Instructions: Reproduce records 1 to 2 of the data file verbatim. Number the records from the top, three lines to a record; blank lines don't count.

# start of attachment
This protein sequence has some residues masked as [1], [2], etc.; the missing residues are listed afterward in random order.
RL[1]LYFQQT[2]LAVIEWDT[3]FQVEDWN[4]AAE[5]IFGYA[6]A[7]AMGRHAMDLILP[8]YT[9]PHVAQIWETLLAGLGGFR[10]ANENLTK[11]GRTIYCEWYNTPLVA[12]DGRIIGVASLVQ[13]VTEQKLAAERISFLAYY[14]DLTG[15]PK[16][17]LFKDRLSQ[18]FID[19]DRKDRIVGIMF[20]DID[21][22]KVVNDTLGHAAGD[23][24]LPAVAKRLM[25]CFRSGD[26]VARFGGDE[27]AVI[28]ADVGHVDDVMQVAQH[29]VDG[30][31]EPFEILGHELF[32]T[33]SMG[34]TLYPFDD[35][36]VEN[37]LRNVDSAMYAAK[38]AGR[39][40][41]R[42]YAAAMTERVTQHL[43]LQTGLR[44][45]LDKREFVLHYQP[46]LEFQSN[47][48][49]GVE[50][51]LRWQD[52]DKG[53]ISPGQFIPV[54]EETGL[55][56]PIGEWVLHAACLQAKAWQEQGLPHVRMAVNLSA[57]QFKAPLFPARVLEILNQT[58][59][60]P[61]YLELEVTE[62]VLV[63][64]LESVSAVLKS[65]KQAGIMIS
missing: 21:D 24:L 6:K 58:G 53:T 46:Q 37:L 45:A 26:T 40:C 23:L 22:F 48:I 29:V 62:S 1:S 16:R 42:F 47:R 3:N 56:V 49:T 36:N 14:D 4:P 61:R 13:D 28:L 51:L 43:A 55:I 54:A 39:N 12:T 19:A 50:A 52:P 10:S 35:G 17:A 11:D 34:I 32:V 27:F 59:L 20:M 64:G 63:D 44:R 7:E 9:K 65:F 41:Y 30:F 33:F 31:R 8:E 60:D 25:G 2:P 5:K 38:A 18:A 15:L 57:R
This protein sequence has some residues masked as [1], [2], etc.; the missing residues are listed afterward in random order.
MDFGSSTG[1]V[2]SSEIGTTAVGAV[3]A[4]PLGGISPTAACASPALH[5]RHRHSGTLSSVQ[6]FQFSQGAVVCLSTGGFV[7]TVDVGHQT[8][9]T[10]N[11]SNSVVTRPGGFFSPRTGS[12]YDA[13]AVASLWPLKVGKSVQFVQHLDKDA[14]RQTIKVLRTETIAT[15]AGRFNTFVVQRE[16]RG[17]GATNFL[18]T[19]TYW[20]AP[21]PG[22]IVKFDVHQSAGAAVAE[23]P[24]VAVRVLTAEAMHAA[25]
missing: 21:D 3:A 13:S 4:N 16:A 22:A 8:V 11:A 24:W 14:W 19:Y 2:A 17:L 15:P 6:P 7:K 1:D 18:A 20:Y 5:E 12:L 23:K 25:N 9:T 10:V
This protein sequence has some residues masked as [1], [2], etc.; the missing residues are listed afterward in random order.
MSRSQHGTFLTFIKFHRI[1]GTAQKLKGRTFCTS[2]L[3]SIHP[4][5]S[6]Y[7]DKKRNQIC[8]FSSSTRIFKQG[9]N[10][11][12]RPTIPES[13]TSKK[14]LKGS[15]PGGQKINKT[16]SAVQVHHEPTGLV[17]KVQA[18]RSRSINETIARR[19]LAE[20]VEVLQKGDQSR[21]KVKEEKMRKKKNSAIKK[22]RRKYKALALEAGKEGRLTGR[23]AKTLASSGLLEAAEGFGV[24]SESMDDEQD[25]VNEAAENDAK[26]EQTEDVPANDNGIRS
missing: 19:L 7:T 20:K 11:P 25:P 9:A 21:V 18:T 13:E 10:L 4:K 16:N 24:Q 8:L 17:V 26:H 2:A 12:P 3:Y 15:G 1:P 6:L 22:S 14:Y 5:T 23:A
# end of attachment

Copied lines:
This protein sequence has some residues masked as [1], [2], etc.; the missing residues are listed afterward in random order.
RL[1]LYFQQT[2]LAVIEWDT[3]FQVEDWN[4]AAE[5]IFGYA[6]A[7]AMGRHAMDLILP[8]YT[9]PHVAQIWETLLAGLGGFR[10]ANENLTK[11]GRTIYCEWYNTPLVA[12]DGRIIGVASLVQ[13]VTEQKLAAERISFLAYY[14]DLTG[15]PK[16][17]LFKDRLSQ[18]FID[19]DRKDRIVGIMF[20]DID[21][22]KVVNDTLGHAAGD[23][24]LPAVAKRLM[25]CFRSGD[26]VARFGGDE[27]AVI[28]ADVGHVDDVMQVAQH[29]VDG[30][31]EPFEILGHELF[32]T[33]SMG[34]TLYPFDD[35][36]VEN[37]LRNVDSAMYAAK[38]AGR[39][40][41]R[42]YAAAMTERVTQHL[43]LQTGLR[44][45]LDKREFVLHYQP[46]LEFQSN[47][48][49]GVE[50][51]LRWQD[52]DKG[53]ISPGQFIPV[54]EETGL[55][56]PIGEWVLHAACLQAKAWQEQGLPHVRMAVNLSA[57]QFKAPLFPARVLEILNQT[58][59][60]P[61]YLELEVTE[62]VLV[63][64]LESVSAVLKS[65]KQAGIMIS
missing: 21:D 24:L 6:K 58:G 53:T 46:Q 37:L 45:A 26:T 40:C 23:L 22:F 48:I 29:V 62:S 1:S 16:R 42:F 47:R 3:N 56:V 49:T 36:N 14:D 4:P 61:R 13:D 28:L 51:L 43:A 55:I 54:A 39:N 12:T 19:A 50:A 52:P 10:S 35:G 17:A 11:D 34:I 32:V 27:F 59:L 20:M 64:G 63:D 44:R 7:E 9:K 65:F 41:Y 30:F 33:F 31:R 8:E 60:D 25:G 2:P 5:K 38:A 18:A 15:L 57:R
This protein sequence has some residues masked as [1], [2], etc.; the missing residues are listed afterward in random order.
MDFGSSTG[1]V[2]SSEIGTTAVGAV[3]A[4]PLGGISPTAACASPALH[5]RHRHSGTLSSVQ[6]FQFSQGAVVCLSTGGFV[7]TVDVGHQT[8][9]T[10]N[11]SNSVVTRPGGFFSPRTGS[12]YDA[13]AVASLWPLKVGKSVQFVQHLDKDA[14]RQTIKVLRTETIAT[15]AGRFNTFVVQRE[16]RG[17]GATNFL[18]T[19]TYW[20]AP[21]PG[22]IVKFDVHQSAGAAVAE[23]P[24]VAVRVLTAEAMHAA[25]
missing: 21:D 3:A 13:S 4:N 16:A 22:A 8:V 11:A 24:W 14:W 19:Y 2:A 17:L 15:P 6:P 7:K 1:D 18:A 20:Y 5:E 12:L 23:K 25:N 9:T 10:V